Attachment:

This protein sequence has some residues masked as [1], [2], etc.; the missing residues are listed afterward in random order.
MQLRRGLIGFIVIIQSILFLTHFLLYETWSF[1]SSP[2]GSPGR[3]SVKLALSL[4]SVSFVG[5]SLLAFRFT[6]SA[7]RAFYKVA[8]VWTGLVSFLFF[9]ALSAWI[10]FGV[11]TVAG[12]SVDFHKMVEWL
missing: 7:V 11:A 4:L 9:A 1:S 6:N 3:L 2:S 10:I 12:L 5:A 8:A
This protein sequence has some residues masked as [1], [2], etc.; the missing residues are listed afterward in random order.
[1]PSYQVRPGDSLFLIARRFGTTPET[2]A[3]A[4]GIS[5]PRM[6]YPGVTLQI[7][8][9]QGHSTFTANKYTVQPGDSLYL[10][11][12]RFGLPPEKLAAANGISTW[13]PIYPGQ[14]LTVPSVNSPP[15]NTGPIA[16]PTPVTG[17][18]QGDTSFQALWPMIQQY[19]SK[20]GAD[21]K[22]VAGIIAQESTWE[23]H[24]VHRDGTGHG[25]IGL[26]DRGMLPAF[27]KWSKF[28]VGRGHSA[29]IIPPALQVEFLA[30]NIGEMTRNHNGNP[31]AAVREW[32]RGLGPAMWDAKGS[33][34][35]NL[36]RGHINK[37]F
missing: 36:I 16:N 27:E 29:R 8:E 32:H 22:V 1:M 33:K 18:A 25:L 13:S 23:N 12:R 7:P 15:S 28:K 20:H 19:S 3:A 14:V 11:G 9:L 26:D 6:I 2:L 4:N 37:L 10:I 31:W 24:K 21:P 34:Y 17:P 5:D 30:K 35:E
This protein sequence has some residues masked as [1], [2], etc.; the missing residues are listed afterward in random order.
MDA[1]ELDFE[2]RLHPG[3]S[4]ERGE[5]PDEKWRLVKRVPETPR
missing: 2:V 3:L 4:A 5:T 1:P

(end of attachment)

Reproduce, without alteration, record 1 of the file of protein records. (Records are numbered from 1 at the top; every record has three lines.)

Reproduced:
This protein sequence has some residues masked as [1], [2], etc.; the missing residues are listed afterward in random order.
MQLRRGLIGFIVIIQSILFLTHFLLYETWSF[1]SSP[2]GSPGR[3]SVKLALSL[4]SVSFVG[5]SLLAFRFT[6]SA[7]RAFYKVA[8]VWTGLVSFLFF[9]ALSAWI[10]FGV[11]TVAG[12]SVDFHKMVEWL
missing: 7:V 11:A 4:L 9:A 1:S 6:N 3:L 2:S 10:I 12:L 5:A 8:A